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Plastic Surgery Still Increasing Among Male Patients

Plastic surgery has long been considered a woman-dominated field, at least as far as patients are concerned. But that could soon change, because, according to the American Academy of Plastic Surgeons, plastic surgery among men has increased by 29 percent since the year 2000. Still, that number pales in comparison to the number of procedures sought by women, which increased by 92 percent during the same time.

But despite the large disparity between the increase in procedures between genders, there is reason to believe that numbers among the male population may further increase in coming years, says Dr. Ryan Mitchell, a Henderson, Nevada, plastic surgeon.

"In the past, plastic surgery has been more popular among women because, for the most part, it's been geared toward women," says Mitchell.

From breast augmentation to Brazilian butt-lifts to collagen lip injections, most plastic surgery procedures are designed to enhance the female body. Male-oriented procedures, such as male breast reduction (aka gynecomastia surgery), are more often designed as a reconstructive or functional procedure, which means if you don't have gynecomastia, you don't need the surgery.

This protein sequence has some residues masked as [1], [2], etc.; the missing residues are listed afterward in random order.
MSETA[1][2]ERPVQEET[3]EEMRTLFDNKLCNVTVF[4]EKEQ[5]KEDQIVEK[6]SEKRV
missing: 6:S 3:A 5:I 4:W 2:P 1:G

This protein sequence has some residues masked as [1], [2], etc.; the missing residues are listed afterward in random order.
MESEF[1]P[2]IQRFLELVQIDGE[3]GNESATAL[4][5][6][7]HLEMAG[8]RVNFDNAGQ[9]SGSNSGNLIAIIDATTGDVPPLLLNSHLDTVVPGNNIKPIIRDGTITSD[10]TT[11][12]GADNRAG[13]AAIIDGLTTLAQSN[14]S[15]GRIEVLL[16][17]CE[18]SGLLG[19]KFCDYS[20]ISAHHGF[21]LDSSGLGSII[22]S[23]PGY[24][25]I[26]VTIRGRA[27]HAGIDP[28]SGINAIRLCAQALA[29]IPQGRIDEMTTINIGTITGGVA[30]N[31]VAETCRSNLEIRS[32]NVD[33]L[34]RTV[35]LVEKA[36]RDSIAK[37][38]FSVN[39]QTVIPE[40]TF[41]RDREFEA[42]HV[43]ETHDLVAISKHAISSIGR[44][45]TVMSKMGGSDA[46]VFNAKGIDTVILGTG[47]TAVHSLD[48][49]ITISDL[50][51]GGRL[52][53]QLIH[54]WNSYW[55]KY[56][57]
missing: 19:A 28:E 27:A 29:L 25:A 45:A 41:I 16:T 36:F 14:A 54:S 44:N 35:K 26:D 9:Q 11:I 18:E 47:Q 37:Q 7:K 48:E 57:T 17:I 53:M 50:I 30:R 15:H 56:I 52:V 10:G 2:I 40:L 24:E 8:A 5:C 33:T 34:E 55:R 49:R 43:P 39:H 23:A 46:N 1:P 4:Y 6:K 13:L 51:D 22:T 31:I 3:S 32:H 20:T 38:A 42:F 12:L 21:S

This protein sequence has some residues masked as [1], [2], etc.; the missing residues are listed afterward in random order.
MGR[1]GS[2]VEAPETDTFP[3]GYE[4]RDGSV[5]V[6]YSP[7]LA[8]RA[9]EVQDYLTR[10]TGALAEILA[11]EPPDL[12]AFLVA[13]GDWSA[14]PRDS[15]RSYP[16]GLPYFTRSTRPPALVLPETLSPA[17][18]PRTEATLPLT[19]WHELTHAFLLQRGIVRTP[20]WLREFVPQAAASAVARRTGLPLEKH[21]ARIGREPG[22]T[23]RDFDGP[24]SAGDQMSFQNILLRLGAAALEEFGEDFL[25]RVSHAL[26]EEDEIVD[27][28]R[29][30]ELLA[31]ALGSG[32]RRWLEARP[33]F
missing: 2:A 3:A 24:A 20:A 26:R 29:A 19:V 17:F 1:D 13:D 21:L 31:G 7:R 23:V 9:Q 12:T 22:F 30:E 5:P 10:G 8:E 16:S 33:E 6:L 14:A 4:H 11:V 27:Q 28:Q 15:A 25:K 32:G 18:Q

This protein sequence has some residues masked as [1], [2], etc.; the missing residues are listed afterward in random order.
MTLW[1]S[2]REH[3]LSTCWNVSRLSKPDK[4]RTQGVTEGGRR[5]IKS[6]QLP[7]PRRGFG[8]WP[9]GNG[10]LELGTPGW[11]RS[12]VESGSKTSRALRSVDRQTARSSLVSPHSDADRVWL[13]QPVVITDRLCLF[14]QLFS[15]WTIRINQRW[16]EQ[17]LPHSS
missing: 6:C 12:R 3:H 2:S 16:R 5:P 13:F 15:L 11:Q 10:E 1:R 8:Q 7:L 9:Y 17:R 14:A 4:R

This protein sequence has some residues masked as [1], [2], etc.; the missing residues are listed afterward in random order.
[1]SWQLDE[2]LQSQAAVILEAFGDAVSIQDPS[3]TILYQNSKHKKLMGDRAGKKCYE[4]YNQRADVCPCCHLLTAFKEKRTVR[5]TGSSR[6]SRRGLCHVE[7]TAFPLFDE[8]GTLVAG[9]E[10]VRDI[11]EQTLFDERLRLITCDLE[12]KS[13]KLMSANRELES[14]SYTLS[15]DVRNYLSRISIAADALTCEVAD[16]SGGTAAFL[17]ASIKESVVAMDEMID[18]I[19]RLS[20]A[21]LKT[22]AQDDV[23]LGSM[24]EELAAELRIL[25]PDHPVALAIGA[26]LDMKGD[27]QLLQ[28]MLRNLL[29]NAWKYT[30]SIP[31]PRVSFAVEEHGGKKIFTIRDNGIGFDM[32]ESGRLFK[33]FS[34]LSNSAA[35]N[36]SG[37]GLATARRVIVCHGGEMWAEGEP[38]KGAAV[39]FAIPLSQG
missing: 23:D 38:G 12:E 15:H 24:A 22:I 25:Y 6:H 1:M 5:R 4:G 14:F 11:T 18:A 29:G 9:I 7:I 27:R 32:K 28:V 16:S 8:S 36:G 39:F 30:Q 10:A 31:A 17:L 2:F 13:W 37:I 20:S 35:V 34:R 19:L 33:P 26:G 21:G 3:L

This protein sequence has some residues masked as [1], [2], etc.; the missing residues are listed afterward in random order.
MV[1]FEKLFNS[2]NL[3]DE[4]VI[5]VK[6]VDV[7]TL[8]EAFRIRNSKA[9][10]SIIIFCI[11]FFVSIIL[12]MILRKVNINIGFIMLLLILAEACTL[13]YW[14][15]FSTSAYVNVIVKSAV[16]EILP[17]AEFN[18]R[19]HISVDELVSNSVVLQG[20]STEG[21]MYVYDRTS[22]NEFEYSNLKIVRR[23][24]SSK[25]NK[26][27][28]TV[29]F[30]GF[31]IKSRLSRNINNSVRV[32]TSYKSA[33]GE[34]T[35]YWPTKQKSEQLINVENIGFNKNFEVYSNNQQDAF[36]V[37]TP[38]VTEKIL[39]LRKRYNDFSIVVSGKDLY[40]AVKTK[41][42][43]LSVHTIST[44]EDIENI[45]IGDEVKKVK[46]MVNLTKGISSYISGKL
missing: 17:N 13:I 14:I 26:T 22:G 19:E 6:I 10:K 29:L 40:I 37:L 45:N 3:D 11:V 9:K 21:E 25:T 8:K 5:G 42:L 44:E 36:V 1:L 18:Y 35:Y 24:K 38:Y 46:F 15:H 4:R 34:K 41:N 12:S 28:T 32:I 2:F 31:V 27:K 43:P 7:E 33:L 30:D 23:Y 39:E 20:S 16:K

Similarly, Mitchell says procedures such as rhinoplasty and face-lifts have been less popular among men because the standards for what is considered attractive among men are very different from what is considered attractive for women.

"The thinking has long been that as men age, they get more distinguished. A man with gray hair and crows' feet is considered attractive, while on a woman those changes are viewed quite differently," says Mitchell. "And a large nose on a man is much more acceptable than on a woman, it seems."

But a host of new procedures may soon change that. Surgeons like Mitchell have seen an increase in everything from Botox to liposuction among men in recent years.

"It is getting harder, especially for older men, to stay competitive in the business world. With so many men retiring later and even dating later in life, there is this pressure to look younger that wasn't there 20 years ago," says Mitchell.

Furthermore, new procedures like the torso tuck are geared specifically toward male patients.

"A torso tuck is like a tummy tuck, but for men," says Mitchell. "It doesn't just hide stomach fat or excess skin, but it enhances the abdominal muscles and creates a more streamlined look."

Additionally, procedures like hair transplants and Botox are increasing in popularity among male patients.

"It's a good thing, because it shows that men want to look their best, too," says Mitchell. "And as women have already been proving for decades, there's nothing wrong with that."

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